Six years have passed. The last days of a luxurious August welcomed my return to my native valley. My heart was filled with patriotic love. It was now the last day of my journey, and I was enjoying the most fragrant summer morning. The sky was a pale shade of blue: to the east and above the towering mountain ridges, golden little clouds roamed like the gauze of a dancer's turban scattered by a loving breath. To the south floated the mists that during the night had embraced the distant mountains. I was crossing flat meadows of green grass, watered by streams whose passage was obstructed by beautiful herds, leaving at this time, their shaded shelters to go into the marshes or under paths vaulted by flowered pisamos* and lush fig trees. My eyes had eagerly looked at those sites half hidden to travelers by the tops of old gruduales*; and those cottages where I had left people that were virtuous and friends. At such times the arias from the piano of U. would not have touched my heart. The perfumes that I was breathing were so pleasant compared with her luxurious dresses... The songs of those nameless birds had such sweet harmonies to my heart!
I was speechless in front of so much beauty, whose memory I believed to have kept in my mind because some of my verses that my classmates had admired, reflected pale shades of them. When in a ballroom, flooded with light, full of voluptuous melodies, with a thousand mixed aromas, of whispers of so many garments of seductive women, we meet the one whom we have dreamed of at eighteen, and a fleeting glance from her burns our forehead, and her voice silences for an instant any other voice for us, and her flowers leave behind unknown essences; then we fall into a heavenly prostration: our voice is powerless, our ears no longer hear hers, our eyes can not follow her.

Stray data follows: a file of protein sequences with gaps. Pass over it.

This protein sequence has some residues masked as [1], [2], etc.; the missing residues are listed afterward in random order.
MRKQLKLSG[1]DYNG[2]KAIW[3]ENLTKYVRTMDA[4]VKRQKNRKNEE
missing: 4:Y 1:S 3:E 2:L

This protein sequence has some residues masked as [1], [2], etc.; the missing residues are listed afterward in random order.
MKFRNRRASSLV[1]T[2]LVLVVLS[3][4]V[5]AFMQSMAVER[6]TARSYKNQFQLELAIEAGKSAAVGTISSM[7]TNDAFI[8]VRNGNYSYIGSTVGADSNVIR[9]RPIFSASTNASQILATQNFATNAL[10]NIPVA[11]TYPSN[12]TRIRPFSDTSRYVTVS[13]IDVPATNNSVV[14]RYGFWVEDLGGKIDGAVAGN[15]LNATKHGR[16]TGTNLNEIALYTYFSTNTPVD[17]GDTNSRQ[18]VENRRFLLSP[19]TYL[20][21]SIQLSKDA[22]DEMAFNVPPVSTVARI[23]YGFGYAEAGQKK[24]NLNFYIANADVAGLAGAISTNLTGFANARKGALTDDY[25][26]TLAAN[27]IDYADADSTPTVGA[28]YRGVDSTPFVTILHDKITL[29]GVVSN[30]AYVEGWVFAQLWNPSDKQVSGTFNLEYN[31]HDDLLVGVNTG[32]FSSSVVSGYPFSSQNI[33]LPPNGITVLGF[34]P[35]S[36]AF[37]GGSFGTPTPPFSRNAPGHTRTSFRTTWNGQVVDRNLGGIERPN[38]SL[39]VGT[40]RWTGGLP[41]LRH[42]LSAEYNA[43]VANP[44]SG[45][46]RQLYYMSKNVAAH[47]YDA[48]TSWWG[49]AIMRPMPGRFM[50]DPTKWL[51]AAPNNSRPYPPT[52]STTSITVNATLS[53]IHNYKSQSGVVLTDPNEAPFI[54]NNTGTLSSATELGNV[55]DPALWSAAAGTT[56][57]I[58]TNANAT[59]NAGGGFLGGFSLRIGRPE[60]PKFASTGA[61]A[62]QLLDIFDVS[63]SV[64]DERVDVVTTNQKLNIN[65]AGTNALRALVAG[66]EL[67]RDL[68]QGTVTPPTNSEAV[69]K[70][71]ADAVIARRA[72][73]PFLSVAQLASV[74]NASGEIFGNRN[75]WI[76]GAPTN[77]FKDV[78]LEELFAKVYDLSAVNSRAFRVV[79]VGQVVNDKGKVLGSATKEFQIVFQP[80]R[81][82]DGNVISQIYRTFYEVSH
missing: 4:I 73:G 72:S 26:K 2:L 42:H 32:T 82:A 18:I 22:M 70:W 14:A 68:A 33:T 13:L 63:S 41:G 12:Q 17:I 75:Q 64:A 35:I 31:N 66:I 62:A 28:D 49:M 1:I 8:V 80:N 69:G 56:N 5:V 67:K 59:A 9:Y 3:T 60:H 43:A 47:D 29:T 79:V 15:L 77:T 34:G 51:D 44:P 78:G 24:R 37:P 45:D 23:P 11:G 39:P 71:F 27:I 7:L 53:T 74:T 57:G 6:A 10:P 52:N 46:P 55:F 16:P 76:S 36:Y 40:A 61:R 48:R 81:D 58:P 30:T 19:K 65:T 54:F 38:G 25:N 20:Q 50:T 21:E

But when, hours afterwards with our mind refreshed, she returns to our thoughts, our lips whisper her praise in songs, and it is this woman, it is her voice modulation, it is her glance, it is her light step on the carpet, which that song mimics, and which the masses would believe to be ideal. Thus, the sky, the horizons, the pampas and the peaks of the Cauca Mountains, leave those who contemplate them speechless. The great beauties of creation can not at once be seen and sung: it is necessary for them to return to the soul paled by our unfaithful memory.
Before sundown, I had already seen on the hillside sparks of whiteness of my parents' house. As I approached it, I counted anxiously the groups of willows and orange trees through which I saw shortly afterwards lights crossing distributed among the rooms.
I was finally breathing that never forgotten smell of the orchard whose growth I witnessed. The shoes of my horse sparkled on the cobblestones of the courtyard. I heard an indefinable scream. It was the voice of my mother. When she embraced me in her arms and drew me close to her chest, a shadow covered my eyes: a supreme pleasure that shakes a virgin nature.
When I tried to recognize in the women I saw, the sisters that I had left as girls, Maria was standing beside me, her eyes veiled by wide lids fringed with long eyelashes. It was her face that covered with the most noticeable blush when my arm rolling from her shoulders, brushed her waist; and her eyes were moistened, even when smiling at my first affectionate expression, like a child whose crying has been silenced by a maternal caress.
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Maria, Her StoryHistorical Fiction
In the 1850's in Nueva Granada (Spanish South America), Maria, a teenage girl, is in love with a young man who grew up with her. He is just back from school and their romance starts right away. They are distant cousins, but his parents (who raised h...